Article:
"Well," replied her father, cheerfully, "I don't know but what that can be managed. I have been thinking of a plan which we will talk over to-morrow. Just now it is high time for runaways to be in bed;" and with a kiss all around Edna said "Good-night."

Chapter XIII


Edna stood at her high-up window fastening her frock and looking out at the scene before her. She saw the white sails in the far distance; the smoke of the train which wound its way along the outskirts of the city past the green meadows beyond; she counted over again the chimneys of the houses opposite.

To-morrow, and to-morrow—and still another to-morrow she would have her mother. It seemed to her that she was never so glad in her life. All the unhappy things seemed to have melted away like snow. Louis was safe; Maggie had a happy home; mamma and papa were with her, and soon she should see sister and the boys; and Edna gave a long sigh of content as she fastened her last button and turned to go down to breakfast.

"Now, mamma, what are we going to do?" she asked, when the meal was over.

"I have concluded not to let you return to school," mamma replied, smiling. "All this excitement has been too much for one little girl to stand, without lessons; besides, the measles do not leave one's eyes in the best condition, and we shall be going home in a day or two, so it is not worth while to begin for so short a time; so we will go shopping this morning."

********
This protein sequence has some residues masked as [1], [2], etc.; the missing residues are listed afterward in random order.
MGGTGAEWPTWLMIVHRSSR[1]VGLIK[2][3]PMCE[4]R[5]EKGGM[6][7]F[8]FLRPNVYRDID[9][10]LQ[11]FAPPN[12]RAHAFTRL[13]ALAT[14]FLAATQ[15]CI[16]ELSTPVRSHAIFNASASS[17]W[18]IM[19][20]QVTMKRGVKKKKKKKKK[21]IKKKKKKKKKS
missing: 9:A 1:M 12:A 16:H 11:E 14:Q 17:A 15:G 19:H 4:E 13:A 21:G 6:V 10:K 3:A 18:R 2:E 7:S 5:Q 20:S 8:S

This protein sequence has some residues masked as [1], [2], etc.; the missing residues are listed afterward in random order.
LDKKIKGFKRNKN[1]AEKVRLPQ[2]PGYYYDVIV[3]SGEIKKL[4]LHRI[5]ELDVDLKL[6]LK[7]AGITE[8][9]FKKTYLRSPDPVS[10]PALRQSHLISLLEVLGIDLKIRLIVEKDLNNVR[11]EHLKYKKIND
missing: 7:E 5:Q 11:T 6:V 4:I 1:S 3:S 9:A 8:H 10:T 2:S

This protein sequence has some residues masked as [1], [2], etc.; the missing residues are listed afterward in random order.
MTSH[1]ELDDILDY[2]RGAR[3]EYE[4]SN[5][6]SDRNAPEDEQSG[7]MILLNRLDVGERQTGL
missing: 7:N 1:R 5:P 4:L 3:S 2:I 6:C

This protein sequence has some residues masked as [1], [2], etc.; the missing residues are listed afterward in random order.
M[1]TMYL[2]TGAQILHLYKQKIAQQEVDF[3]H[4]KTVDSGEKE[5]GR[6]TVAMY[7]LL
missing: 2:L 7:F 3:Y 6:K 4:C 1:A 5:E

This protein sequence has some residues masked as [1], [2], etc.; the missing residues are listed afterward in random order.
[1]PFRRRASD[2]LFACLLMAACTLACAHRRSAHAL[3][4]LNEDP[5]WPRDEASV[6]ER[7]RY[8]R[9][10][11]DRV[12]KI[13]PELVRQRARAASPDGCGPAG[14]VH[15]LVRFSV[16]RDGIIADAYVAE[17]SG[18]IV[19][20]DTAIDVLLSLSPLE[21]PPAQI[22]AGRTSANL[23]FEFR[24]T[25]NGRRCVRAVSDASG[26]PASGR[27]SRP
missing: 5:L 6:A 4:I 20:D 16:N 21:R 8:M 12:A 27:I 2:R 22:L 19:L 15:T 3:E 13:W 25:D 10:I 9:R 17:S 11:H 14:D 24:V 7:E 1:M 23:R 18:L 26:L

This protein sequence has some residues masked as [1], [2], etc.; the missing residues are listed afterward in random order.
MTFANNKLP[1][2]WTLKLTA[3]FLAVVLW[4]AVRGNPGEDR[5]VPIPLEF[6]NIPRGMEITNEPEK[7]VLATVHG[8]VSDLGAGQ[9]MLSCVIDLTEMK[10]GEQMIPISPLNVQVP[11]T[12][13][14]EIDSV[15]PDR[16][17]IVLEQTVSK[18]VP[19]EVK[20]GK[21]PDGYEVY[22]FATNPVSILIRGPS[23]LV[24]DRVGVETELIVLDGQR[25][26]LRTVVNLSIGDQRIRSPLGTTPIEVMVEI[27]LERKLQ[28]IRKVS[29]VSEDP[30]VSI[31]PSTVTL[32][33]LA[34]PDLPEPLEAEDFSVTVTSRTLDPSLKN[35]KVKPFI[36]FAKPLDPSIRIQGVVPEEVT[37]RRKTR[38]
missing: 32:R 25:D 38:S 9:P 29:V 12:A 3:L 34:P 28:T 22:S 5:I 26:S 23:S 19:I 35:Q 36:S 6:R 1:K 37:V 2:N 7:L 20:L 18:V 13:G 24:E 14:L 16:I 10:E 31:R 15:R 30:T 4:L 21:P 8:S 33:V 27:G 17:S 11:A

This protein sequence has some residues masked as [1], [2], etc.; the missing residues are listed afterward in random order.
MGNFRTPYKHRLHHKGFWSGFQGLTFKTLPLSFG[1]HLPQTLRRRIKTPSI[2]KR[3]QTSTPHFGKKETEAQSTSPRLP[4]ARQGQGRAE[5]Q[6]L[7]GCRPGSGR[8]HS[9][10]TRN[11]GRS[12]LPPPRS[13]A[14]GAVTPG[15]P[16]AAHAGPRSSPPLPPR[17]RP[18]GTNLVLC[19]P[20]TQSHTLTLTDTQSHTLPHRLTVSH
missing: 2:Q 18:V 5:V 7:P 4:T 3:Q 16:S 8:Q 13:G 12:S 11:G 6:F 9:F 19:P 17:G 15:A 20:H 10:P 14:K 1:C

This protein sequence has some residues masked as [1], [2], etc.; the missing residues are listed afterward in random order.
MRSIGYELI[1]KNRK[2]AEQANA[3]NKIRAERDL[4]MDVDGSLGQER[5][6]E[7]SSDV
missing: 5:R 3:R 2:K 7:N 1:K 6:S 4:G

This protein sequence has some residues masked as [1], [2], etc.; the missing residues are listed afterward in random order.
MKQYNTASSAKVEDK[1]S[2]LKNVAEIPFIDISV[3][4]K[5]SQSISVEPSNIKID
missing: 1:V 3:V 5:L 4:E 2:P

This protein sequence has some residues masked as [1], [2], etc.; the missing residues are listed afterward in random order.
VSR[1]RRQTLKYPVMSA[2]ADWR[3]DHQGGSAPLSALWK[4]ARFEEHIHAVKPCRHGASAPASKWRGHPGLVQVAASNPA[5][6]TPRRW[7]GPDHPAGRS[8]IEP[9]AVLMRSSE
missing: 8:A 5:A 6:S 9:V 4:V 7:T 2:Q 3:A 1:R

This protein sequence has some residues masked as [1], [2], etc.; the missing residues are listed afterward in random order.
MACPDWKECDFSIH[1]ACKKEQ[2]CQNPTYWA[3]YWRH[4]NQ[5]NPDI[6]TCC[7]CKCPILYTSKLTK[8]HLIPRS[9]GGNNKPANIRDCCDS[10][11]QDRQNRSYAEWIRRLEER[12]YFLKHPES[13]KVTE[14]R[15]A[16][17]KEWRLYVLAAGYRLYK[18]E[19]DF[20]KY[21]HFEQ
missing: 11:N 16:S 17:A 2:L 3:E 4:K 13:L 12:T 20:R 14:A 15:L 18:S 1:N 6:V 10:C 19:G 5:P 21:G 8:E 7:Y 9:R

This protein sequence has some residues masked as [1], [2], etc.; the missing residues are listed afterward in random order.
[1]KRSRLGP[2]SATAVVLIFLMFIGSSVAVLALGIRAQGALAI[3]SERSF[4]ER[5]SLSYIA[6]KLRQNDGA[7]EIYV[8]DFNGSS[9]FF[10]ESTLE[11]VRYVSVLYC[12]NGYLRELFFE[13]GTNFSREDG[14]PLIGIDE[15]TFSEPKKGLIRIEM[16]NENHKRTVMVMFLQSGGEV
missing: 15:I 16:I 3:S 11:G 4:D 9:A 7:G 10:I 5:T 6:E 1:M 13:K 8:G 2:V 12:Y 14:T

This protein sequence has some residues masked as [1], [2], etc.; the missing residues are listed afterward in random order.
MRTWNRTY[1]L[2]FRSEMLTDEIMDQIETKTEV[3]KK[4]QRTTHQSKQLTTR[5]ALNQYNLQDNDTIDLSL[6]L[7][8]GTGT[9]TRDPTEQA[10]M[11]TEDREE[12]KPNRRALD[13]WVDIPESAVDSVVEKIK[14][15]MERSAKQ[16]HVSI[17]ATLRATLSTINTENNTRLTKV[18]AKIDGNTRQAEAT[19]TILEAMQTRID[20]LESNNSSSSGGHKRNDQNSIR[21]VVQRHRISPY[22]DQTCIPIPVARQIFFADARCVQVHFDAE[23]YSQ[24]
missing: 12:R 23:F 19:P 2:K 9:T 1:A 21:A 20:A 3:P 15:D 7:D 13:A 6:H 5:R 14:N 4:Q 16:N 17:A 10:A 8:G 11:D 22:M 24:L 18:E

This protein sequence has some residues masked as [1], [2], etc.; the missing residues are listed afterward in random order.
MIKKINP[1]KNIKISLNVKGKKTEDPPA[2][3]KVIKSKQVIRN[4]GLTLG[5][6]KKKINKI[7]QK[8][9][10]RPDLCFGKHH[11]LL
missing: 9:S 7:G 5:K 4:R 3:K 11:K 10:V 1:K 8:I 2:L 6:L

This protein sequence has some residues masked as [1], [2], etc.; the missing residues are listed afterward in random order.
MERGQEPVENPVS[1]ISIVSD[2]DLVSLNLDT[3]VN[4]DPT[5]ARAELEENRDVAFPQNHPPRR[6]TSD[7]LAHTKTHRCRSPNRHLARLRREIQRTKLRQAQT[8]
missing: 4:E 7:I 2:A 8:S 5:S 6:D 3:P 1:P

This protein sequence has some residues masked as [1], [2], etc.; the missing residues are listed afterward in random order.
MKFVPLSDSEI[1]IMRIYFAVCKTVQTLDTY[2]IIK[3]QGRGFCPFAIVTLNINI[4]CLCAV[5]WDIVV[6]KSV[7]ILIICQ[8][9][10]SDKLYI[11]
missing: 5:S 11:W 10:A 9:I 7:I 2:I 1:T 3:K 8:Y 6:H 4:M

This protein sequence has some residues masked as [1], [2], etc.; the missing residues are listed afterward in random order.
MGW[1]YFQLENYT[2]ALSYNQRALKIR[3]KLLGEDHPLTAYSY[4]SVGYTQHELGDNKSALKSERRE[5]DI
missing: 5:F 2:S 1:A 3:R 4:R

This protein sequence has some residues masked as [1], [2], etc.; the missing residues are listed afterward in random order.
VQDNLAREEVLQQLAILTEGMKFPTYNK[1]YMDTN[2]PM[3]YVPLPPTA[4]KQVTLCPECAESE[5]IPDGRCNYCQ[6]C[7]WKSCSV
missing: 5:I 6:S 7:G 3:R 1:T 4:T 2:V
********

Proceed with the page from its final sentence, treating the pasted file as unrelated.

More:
Edna's face beamed. "O, mamma, then we can get sister's buckle, and take it to her. I never had a chance to go to many shops, because Aunt Elizabeth only deals at one or two places, and so I could not find the buckle I promised sister."

"Very well. Then I want to call upon Mrs. Porter and thank her for her kindness to my little girl, who has had so many rough places to go over."

Edna was thoughtful. "It has been very mixy up, hasn't it, mamma? So many things have happened. What made you come back a month sooner than you expected?"

"Because I was feeling so much better, and papa had business in the city. Should you like to live in the city, daughter?"

Edna laid her head on her mother's shoulder. "I should like to live anywhere that you are mamma; but I think it is nice out where Dorothy Evans and Maggie live. O, mamma, I have a whole bushel of things to tell you. I believe my tongue will wear out before I get through."